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Navigating CCS at COP28

What is CCS and why will it be a crucial topic at COP?

Carbon capture and storage (CCS) refers to a range of technologies that aim to capture carbon dioxide at point of source (typically a power plant or industrial facility), then transport and permanently store the gas underground.

The process of capturing CO2 before it is emitted into the atmosphere is known as ‘abating’ emissions – although the term itself is yet to be properly defined.

Major oil and gas producers see abating emissions – via the use of CCS – as a key element in reaching net zero goals. After all, the alternative – which is phasing out fossil fuel production – is incompatible with their business model.

Given carbon emissions need to halve by 2030 to keep the world on track for a 1.5°C rise in temperature, the timescale available for enacting policies to deliver such a pathway is extremely tight.

So CCS is expected to be a key battleground at COP28, with major oil and gas producers set to stress the integral nature of the technology to reaching net zero. CCS-related announcements – such as this one – are likely to feature prominently.

CCS: Fact vs Fiction

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IEA and IPCC perspectives

Despite the Oil and Gas industry saying that CCS will play a crucial role in reducing emissions, the IEA and IPCC scenarios indicate at most a strictly limited role for CCS. Use must be confined to hard to abate industrial sectors, such as cement.

According to the IEA, with greater investment in already proven renewable energy technologies, it won’t be necessary to expand fossil fuel-based CCS to reach net zero by 2050.

“Continuing with business-as-usual for oil & gas while hoping a vast deployment of carbon capture will cut the emissions is fantasy,” IEA executive director Fatih Birol said late November.

The IPCC also cautions against overreliance on CCS and related technologies, noting their future deployment is uncertain, they face multiple feasibility constraints, and could have adverse impacts on human rights and ecosystems.

Watch Fatih Birol, Executive Director, IEA

The Oil and Gas Industry in Net Zero Transitions

The main limitations of CCS

Leakage and liability

The science around long term CO2 storage is very questionable, making leaks not just likely but inevitable. A leak could be explosive, putting lives at risk, or pollute the local environment – not to mention rendering any climate benefits null and void.

Beyond the physical danger, there is also the question of liability: private companies are unlikely to be able to assume risks and costs indefinitely – as we’ve already seen in Australia with Chevron – leaving governments to foot the bill for the clean up.

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Outrageous price tag

Relying on carbon capture and storage (CCS) to reach net zero would cost governments around the world at least $30 trillion more than a route based on renewable energy, energy efficiency and electrification, according to research from The University of Oxford.

That crazy figure is roughly twice what it would cost to decarbonise China. Even if the money was available, it’s far too risky an approach and simply delays our transition to a low carbon economy. We must focus instead on phasing out fossil fuels and investing more in proven, low cost renewable energy solutions.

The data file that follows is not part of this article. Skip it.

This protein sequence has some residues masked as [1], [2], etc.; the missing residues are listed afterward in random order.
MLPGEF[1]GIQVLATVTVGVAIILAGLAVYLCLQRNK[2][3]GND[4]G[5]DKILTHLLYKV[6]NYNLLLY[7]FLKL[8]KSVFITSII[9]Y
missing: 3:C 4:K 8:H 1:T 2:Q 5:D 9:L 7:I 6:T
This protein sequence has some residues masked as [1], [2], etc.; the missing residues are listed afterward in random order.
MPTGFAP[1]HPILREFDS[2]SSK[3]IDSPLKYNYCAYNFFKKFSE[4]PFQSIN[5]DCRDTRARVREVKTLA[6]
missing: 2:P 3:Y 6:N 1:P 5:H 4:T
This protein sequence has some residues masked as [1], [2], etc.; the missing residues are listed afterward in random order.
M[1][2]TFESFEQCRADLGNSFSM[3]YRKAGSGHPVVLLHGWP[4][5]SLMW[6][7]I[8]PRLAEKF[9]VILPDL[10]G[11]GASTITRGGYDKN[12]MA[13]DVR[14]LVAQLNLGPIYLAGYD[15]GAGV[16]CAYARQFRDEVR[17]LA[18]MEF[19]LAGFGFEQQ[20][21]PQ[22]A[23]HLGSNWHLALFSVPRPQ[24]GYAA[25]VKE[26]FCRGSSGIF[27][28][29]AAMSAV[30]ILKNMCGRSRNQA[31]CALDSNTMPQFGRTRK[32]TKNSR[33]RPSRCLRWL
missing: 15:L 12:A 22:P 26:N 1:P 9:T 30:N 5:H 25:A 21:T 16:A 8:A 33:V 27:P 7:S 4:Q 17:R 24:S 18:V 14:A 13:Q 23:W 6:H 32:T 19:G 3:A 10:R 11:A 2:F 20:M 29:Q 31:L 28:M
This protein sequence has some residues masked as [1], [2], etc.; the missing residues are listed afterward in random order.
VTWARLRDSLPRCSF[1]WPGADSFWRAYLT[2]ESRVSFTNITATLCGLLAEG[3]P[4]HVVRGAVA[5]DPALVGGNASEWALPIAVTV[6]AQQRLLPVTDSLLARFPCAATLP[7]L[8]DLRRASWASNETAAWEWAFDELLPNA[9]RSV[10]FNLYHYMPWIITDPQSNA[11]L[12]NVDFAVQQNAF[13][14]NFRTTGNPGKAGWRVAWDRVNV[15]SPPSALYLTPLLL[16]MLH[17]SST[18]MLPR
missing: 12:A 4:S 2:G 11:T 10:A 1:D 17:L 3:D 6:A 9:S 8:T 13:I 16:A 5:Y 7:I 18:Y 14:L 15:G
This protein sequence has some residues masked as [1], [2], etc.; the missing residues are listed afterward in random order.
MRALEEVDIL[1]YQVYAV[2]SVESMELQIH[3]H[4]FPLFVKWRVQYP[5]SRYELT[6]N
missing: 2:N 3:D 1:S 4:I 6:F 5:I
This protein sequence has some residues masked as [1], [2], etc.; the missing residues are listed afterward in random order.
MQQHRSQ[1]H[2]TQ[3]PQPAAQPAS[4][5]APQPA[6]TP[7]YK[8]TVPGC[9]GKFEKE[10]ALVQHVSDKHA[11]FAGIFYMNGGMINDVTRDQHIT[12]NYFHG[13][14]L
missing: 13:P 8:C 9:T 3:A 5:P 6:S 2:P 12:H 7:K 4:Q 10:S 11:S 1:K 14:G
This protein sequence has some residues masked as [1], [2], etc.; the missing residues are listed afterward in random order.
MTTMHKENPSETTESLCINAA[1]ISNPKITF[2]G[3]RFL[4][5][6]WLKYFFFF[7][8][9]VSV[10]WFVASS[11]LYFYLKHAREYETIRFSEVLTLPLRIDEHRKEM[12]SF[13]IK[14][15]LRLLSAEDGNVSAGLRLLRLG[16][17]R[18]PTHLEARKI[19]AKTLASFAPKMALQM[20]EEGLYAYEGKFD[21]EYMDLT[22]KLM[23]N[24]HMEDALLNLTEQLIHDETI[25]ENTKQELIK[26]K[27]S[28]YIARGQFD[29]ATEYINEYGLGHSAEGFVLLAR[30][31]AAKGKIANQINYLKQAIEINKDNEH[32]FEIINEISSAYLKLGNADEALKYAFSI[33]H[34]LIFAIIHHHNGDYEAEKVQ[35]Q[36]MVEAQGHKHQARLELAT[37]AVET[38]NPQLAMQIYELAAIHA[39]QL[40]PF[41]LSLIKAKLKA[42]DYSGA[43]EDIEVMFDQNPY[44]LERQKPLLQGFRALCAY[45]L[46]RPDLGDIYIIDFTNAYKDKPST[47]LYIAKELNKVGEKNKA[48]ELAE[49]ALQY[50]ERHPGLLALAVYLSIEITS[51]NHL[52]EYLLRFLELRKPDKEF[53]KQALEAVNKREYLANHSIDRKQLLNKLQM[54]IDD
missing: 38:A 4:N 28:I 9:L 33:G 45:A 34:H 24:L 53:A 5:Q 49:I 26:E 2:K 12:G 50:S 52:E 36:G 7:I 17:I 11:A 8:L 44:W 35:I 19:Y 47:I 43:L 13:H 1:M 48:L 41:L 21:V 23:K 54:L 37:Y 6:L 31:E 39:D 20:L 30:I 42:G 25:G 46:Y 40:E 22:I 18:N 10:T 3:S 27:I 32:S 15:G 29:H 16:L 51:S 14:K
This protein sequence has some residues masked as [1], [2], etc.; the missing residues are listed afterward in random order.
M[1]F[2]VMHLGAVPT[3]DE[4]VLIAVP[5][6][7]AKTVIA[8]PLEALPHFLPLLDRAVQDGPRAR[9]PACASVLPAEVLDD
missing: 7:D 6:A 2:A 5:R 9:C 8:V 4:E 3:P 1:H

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What failure looks like

CCS was invented 50 years ago and is still nowhere near commercially viable. Even where oil companies have managed to install it, the technology simply doesn’t capture anything like as much CO2 as it’s meant to.

Chevron, for example, forecast capture rates in excess of 80% at its Gorgon LNG project in Australia but so far has failed to even reach 50%. And Gorgon has been one of the better performers; a recent investigation into the Century CCS plant in Texas found that capture rates were less than 12.5% of nameplate capacity before Occidental Petroleum quietly sold off the asset in January 2022.

The rate of CCS deployment has also been slowing. According to the IEA, less new CO2 capture capacity was added between 2015 and 2022 than between 2010 and 2015.

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Unviable in the timeframe

If every one of the CCS projects in the pipeline today were realised, CCS capacity would rise nearly tenfold. But a CCS build-out at that speed is utterly implausible, given only 5% of those projects in the pipeline have reached FID. And even if it could be done, it still wouldn’t even capture half the amount of CO2 the IEA says is needed by 2030.

It’s not cookie-cutter technology

CCS technology would be a lot more straightforward if all CO2 emitting facilities were designed the same. That’s not the case; it’s bespoke and site-specific, which means opportunities for learning-by-doing advances are thin on the ground and cost improvements are slow. So drawing parallels with the rapid fall in cost of RENs – like solar – is way wide of the mark.

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CO2 is not actually being stored

The CCS process is meant to end with CO2 being stored permanently underground, but that’s not what happens in practice. At present, nearly three quarters of CO2 captured annually is not stored, but reinjected into oil fields to push more oil and gas out of the ground in a process called Enhanced Oil Recovery.

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Looks like a no-brainer

This is a choice between exceptionally expensive and unproven technologies that may or may not deliver in decades to come or a range of cheap, clean renewable technologies that are proven to deliver the emissions reductions we so desperately need.